The March 1 verdict of the Supreme Court, instructing the president and governors to consult with the ECP and decide the date of elections in Punjab and KP, has been mired in controversy due to the manner in which the suo motu proceedings were conducted, and the simmering divisions within the apex court have come into public view.
Dissenting judges on the reconstituted five-member bench, justices Mansoor Ali Shah and Jamal Khan Mandokhail, questioned the invocation of the apex court’s extraordinary jurisdiction under Article 184(3), especially when matters were sub judice at the respective provincial high courts.
On the earlier, larger bench hearing the suo motu case, Justice Yahya Afridi observed that “the peculiarly charged and unflinching contested political stances, taken by the parties warrant this Court to show judicial restraint to bolster the principle of propriety”. In his dissenting note, Justice Afridi dismissed the petitions so as to not “offend the hierarchical judicial domain of the High Court as envisaged under the Constitution”.
Justice Athar Minallah, who was also removed from the bench by CJ Bandial, echoed Justice Afridi’s position in his own dissenting note by stating that the CJ’s order did not appear “consistent with the proceedings and the order dictated in the open Court”. Justice Minallah wrote that “questions regarding the legality of the dissolution [of provincial assemblies] involve far more serious violations of fundamental rights”, and that the matter of election dates was “definitely premature”.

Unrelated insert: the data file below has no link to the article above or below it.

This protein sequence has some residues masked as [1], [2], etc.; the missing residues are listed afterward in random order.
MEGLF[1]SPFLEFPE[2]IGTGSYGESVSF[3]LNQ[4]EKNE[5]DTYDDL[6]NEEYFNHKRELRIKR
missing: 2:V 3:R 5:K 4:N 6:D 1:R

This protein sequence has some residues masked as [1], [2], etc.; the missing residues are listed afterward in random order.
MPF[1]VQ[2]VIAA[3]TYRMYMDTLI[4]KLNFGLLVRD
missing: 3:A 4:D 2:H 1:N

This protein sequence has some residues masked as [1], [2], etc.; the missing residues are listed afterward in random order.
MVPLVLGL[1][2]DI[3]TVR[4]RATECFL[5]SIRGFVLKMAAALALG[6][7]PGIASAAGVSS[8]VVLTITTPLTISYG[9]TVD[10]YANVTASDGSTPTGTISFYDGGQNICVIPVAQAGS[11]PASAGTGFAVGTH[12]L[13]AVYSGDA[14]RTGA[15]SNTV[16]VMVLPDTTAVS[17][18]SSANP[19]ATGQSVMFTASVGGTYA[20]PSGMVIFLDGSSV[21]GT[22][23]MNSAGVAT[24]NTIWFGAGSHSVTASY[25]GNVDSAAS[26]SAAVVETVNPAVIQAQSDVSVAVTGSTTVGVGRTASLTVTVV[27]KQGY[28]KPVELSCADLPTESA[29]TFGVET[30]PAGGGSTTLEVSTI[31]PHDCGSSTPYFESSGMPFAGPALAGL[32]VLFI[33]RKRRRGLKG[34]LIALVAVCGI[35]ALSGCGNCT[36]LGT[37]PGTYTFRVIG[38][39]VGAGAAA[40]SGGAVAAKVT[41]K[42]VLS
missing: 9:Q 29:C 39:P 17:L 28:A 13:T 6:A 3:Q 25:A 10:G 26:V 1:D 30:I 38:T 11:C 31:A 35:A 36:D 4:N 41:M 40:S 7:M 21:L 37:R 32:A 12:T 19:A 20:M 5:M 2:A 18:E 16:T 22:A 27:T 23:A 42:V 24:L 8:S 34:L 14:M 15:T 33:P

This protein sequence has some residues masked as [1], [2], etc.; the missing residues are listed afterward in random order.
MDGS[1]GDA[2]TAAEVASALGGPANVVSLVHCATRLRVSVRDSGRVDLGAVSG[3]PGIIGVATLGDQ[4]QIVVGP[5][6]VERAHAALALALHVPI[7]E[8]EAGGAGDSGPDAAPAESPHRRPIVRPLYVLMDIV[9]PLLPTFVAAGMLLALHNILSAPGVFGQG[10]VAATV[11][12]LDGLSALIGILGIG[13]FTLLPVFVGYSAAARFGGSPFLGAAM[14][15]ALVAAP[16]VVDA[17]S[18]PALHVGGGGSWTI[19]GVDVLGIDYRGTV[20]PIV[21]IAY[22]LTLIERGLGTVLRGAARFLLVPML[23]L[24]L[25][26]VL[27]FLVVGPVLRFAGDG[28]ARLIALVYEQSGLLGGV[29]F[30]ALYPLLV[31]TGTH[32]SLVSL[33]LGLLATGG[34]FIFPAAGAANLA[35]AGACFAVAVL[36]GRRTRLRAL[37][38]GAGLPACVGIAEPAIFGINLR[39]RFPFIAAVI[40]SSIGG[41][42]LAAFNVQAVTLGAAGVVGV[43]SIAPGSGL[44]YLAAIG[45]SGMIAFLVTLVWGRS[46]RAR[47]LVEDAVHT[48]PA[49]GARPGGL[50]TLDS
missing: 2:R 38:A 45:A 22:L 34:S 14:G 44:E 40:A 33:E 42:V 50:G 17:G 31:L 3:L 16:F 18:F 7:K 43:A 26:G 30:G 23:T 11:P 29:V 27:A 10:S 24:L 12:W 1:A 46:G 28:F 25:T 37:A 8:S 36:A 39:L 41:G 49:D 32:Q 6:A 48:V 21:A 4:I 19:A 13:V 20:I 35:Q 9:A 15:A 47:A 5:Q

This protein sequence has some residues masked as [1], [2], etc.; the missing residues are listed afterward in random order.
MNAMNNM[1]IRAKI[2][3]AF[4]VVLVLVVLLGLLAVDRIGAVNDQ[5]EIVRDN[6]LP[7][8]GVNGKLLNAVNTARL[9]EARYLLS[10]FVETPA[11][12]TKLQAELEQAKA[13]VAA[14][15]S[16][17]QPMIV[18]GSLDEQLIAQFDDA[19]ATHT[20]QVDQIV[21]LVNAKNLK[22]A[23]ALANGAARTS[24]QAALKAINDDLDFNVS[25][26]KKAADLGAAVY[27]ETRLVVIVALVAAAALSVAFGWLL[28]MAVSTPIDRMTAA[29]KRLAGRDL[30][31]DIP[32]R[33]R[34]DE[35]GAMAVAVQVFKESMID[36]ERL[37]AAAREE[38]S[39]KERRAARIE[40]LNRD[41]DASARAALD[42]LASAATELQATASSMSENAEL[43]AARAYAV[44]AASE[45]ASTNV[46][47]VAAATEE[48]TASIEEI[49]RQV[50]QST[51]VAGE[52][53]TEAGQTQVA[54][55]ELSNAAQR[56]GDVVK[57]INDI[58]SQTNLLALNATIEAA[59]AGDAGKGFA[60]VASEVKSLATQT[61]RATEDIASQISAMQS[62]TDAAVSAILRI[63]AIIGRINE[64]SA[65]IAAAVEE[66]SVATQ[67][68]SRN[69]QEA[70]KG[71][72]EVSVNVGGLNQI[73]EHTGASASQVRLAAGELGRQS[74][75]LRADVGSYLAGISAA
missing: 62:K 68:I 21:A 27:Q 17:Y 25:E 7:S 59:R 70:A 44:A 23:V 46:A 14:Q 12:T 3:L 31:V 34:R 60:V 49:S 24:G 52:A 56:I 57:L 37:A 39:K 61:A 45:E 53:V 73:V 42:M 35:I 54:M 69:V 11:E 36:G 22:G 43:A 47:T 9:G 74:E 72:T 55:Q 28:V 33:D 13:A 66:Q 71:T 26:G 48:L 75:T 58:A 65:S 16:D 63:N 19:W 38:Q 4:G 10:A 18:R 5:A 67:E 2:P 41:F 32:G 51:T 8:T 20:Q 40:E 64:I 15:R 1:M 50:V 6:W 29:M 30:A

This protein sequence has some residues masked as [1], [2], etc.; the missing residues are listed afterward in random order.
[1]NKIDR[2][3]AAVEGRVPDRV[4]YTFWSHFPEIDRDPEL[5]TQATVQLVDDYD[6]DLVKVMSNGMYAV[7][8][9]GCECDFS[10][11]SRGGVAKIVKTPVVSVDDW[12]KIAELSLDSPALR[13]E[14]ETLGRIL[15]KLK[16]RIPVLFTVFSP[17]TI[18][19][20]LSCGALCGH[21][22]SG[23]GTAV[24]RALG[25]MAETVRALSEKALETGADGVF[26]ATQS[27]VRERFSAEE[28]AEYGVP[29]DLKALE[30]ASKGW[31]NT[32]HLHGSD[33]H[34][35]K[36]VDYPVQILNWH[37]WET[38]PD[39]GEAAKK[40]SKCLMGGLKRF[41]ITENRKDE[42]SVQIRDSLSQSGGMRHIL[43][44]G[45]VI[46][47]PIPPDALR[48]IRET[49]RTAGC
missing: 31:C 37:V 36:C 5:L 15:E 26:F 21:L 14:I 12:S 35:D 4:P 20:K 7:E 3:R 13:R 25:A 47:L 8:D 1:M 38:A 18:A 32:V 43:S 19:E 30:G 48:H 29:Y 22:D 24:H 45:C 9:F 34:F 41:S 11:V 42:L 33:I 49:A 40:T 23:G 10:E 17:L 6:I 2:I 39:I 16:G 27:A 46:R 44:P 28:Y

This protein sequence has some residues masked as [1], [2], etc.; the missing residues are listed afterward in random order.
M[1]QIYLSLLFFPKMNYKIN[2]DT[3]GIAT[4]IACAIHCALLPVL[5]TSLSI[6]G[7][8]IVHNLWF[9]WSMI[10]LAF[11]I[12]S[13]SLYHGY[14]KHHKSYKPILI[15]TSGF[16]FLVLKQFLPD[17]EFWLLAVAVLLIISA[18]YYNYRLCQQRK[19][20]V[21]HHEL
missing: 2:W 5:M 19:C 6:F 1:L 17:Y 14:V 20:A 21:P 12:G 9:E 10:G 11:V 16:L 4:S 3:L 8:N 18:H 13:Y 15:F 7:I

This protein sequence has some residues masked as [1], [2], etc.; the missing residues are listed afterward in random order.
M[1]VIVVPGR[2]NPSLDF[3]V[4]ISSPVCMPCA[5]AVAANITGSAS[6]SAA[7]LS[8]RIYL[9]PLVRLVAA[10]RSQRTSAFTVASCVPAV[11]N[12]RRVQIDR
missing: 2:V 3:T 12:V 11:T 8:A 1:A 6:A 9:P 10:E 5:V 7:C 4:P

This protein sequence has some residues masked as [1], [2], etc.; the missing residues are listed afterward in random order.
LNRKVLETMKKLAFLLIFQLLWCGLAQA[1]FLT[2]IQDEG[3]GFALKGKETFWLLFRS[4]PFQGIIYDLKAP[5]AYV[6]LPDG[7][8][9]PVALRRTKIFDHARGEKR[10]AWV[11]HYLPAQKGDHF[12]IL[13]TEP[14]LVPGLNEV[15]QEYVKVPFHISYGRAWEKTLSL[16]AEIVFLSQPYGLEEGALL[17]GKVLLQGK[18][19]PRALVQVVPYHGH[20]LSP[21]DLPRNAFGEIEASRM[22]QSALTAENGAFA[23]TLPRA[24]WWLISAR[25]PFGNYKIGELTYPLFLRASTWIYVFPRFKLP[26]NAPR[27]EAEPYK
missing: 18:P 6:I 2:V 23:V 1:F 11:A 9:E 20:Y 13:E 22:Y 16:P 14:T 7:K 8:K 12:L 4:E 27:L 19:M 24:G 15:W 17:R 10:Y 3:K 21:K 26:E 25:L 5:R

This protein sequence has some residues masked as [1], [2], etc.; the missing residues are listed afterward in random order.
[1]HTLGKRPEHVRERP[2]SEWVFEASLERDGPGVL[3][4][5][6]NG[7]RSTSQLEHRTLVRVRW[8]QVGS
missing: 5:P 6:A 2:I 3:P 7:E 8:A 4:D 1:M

In the earlier phase of General Bajwa’s reign, the SC emerged as a partner of the miltablishment by throwing former PM Nawaz Sharif out of office and disqualifying him for life – a punishment that the incumbent CJ has recently termed as “draconian”.
Federal minister for law and justice, Senator Azam Nazir Tarar, called the SC judgment a “4-3 verdict”. He implied that certain apex court judges, who would have dissented against the majority opinion of the final five-member bench, were deliberately removed so as to “reorient” the judgment to suit this particular outcome.
Regardless of the politics being played around this judgement, two judges who recused themselves from the larger bench have been in the public eye for their alleged bias in favour of Imran Khan and his party. This was nevertheless an extraordinary development.
The polarisation that afflicts Pakistan appears to have impacted the senior most judicial authorities of the country. The formation and “reshuffling” of benches to hear cases, though the sole prerogative of the incumbent CJ as per the SC rules, also came into question as Justice Qazi Faez Isa openly questioned the practice in a written order passed on the same day that the larger bench issued the verdict on elections.